The Sacramento Philharmonic & Opera wants to be your local one-stop classical music destination. The resurgent organization opens the second season of its rebirth this weekend with more than simply a concert and good wishes billowing its sails. Executive director Alice Sauro has just announced regional arts philanthropists the Thomas P. Raley Foundation have invested $300,000 in support of Sacramento Philharmonic & Opera over the next three years.
Thomas P. Raley was the founder of Raley’s Supermarkets, which also owns Bel Air Markets and Nob Hill Foods and the foundation is co-chaired by his daughter Joyce Raley Teel and her husband Jim Teel.
“We have positioned their $100,000 gift as a Challenge Grant, matching dollar-for-dollar all new and increased gifts from other individuals, companies, and foundations through Dec. 31, 2016,” said Sauro.
The SP&O receives a additional bump to its 2016-17 as its three-show “Pops!” series will be underwritten by Nancy McRae Fisher for the second consecutive year.
The good news seems to support the cautious stewardship of Sauro who took over the Philharmonic just a year and a half ago. A former violinist who worked with the Detroit Symphony and as a Broadway series contract musician until an injury derailed her performing career, Sauro has been carefully rebuilding the orchestra’s local profile. After the struggling philharmonic and opera companies merged in 2013, they went dark in 2014. They resurfaced in April of 2015 with a popular education program and accompanying concert followed by the clearly symbolic presentation of Mahler’s “Resurrection” in June of 2015.
Sauro said the popularity of the educational program let her know there was a classical musical audience in Sacramento. “We brought 3,700 kids to the Community Center Theatre. We almost filled it up twice,” Sauro said.
They were using a program created by Carnegie Hall that teaches classroom teachers how to teach music to students since so many schools don’t have stand alone music programs any more. The kids also learn how play recorders and then come to the concert and perform with the Philharmonic musicians on stage.
The 2016-17 season will have six concerts in the “Classics” series and three in the “Pops” series. The opening concert features violinist Karen Gomyo and conductor Michael Christie with the program of Britten’s “Violin Concerto” and Tchaikovsky’s “Symphony No. 5.”
As Sauro was getting to know Sacramento and where the Philharmonic fit in the robust performance arts landscape she realized her first “mission was to see what did Sacramento want from us? What did the community want from us?”
What Sauro found was the audience wanted “great classical music in a more relaxed setting - out in the community as well as the concert hall.” Each concert had more attendees and tickets sold than the previous one ending with selling out both the final classical and Pops concerts of last season.
The appetite for pops concerts was perhaps the most eye-opening. This summer exploration of Led Zeppelin at Bonney Field in partnership with Intercom Radio drew 2,800 people on a 100-degree day. This season’s “Pops” concerts begin Nov. 26 with the Beatles’ “Classical Mystery Tour” at the Community Center Theater with members of the original Broadway cast of “Beatlemania!” also performing. The 2017 pops concerts are “The Music of David Bowie” and “Pet Sounds Live: A Beach Boys Celebration.”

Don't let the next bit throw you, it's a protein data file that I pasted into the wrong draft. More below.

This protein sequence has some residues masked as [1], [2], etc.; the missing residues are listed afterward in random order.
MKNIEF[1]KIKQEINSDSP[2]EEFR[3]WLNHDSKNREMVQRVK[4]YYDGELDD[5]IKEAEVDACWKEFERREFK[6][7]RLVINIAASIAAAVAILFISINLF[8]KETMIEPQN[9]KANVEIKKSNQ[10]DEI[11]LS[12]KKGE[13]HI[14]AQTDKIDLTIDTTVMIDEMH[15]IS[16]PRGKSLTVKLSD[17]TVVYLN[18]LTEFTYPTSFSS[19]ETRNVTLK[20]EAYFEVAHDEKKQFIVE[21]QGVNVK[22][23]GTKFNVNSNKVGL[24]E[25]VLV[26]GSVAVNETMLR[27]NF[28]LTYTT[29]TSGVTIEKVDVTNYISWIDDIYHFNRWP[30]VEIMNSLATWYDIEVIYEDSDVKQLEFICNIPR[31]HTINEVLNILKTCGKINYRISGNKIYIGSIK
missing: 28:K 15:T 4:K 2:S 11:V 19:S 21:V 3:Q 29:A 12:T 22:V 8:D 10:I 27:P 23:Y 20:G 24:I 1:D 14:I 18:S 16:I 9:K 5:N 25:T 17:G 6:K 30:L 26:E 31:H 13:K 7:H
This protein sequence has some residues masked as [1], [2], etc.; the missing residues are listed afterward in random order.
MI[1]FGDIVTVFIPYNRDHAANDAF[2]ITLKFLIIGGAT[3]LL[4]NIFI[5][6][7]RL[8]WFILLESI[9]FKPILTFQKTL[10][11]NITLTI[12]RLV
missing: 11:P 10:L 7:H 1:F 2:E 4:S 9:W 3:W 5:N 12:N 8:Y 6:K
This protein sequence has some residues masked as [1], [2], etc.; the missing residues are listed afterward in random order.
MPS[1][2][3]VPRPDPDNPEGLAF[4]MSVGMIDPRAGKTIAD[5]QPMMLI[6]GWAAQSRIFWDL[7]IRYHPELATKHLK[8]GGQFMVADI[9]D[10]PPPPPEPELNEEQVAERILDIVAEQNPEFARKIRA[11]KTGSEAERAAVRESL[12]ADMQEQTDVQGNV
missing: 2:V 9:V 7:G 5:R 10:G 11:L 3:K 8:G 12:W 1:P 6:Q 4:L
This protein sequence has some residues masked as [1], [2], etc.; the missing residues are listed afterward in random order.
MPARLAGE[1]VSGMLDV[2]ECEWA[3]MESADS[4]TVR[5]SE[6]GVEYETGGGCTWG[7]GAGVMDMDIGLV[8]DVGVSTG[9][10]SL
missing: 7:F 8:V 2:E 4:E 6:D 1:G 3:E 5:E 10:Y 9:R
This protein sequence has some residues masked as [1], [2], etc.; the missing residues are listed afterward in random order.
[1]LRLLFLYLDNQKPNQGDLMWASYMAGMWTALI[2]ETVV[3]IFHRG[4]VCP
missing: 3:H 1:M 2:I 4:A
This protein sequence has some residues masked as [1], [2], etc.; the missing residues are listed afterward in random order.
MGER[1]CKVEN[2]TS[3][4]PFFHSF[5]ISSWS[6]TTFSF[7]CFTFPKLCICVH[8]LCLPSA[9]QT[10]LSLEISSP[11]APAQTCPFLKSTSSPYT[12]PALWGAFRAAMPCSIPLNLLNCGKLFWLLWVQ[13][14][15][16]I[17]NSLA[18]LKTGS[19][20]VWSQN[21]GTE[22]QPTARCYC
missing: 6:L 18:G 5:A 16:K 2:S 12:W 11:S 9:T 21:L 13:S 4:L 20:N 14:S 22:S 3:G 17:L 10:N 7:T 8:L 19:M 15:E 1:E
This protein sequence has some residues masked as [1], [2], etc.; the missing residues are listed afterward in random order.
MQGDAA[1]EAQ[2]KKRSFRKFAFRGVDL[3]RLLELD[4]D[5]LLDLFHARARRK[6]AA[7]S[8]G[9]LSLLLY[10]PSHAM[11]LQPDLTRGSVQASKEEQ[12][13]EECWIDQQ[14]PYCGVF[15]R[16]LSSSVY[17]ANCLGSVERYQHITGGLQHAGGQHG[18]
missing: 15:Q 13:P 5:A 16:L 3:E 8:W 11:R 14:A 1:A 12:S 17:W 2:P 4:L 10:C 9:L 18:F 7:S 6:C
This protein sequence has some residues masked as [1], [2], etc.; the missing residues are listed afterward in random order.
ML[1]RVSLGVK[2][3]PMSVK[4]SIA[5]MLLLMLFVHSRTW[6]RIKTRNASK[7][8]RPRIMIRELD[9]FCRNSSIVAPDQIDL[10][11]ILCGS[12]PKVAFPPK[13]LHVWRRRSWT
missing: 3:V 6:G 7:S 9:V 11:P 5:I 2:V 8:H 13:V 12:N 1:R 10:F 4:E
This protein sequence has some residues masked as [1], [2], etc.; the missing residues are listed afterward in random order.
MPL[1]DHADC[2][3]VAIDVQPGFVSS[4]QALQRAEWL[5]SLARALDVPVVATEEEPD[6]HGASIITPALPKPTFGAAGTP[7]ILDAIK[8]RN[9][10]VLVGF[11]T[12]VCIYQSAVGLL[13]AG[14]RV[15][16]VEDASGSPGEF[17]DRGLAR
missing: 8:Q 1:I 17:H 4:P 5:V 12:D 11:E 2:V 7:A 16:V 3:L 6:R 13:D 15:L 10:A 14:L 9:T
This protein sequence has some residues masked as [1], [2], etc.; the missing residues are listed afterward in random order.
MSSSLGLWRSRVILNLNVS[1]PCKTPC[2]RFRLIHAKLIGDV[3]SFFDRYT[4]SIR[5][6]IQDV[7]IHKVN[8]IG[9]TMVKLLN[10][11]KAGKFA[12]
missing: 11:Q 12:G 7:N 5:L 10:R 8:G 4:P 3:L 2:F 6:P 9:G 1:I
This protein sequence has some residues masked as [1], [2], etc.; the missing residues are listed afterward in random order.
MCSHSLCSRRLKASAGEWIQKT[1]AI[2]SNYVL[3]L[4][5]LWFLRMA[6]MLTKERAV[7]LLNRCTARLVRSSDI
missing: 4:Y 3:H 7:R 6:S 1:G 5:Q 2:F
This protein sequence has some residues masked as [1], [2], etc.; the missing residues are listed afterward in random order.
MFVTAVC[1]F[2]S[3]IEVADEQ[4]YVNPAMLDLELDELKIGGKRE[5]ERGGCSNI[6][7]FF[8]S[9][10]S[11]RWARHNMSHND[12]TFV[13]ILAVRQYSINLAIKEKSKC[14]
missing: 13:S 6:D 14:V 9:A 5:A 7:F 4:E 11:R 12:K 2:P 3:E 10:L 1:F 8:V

Pops subscriptions for this series are up 50 percent over last year Sauro said. Classical series subscriptions are also up from just over 1,000 last year to 1,160.
The season emphasizes familiar, accessible works. There is no permanent artistic director, with six conductors for the classical season working as guest artists. Sauro said all the orchestra members have signed on for the full season.
“We have taken on the role of working very hard to be fiscally responsible,” Sauro said, “and here we are now in year two still here and not everybody thought we’re going to make it.”
The costlier opera side of the Philharmonic & Opera remains more tentative. There will be a significant vocal component to the second concert in November while the “La Traviata” performance scheduled for the spring likely will be an enhanced staged reading rather than a fully costumed production with a constructed set.
“We are being very careful about how much we are spending,” Sauro said. “A full production of an opera can be debilitating. As we move along we may add some elements, but it will not be a fully staged production.”
Sauro pushes the organization forward with contemporary tweeks such a “tweetseats” in the upper balcony where audience members are encouraged to take out their phones and Tweet about the experience with hashtags (#sacphilopera and #sacphiloperainsider). They are moving toward having programs available as downloads for phones to be viewed at low resolution to not disturb others during performances.
“We’ve really changed the demographic: a lot more young people, a lot of families,” Sauro said. “We were taking away the stigma of your grandmother’s philharmonic.”
Sacramento Philharmonic & Opera
What: Tchaikovsky’s Symphony No. 5 and Britten’s Violin Concerto. Michael Christie conducts with guest artist Karen Gomyo, violin.
When: 8 p.m. Saturday, Oct. 8
Where: Sacramento Community Center Theater, 1301 L Street, Sacramento
Information: (916) 808-5181; sacphilopera.org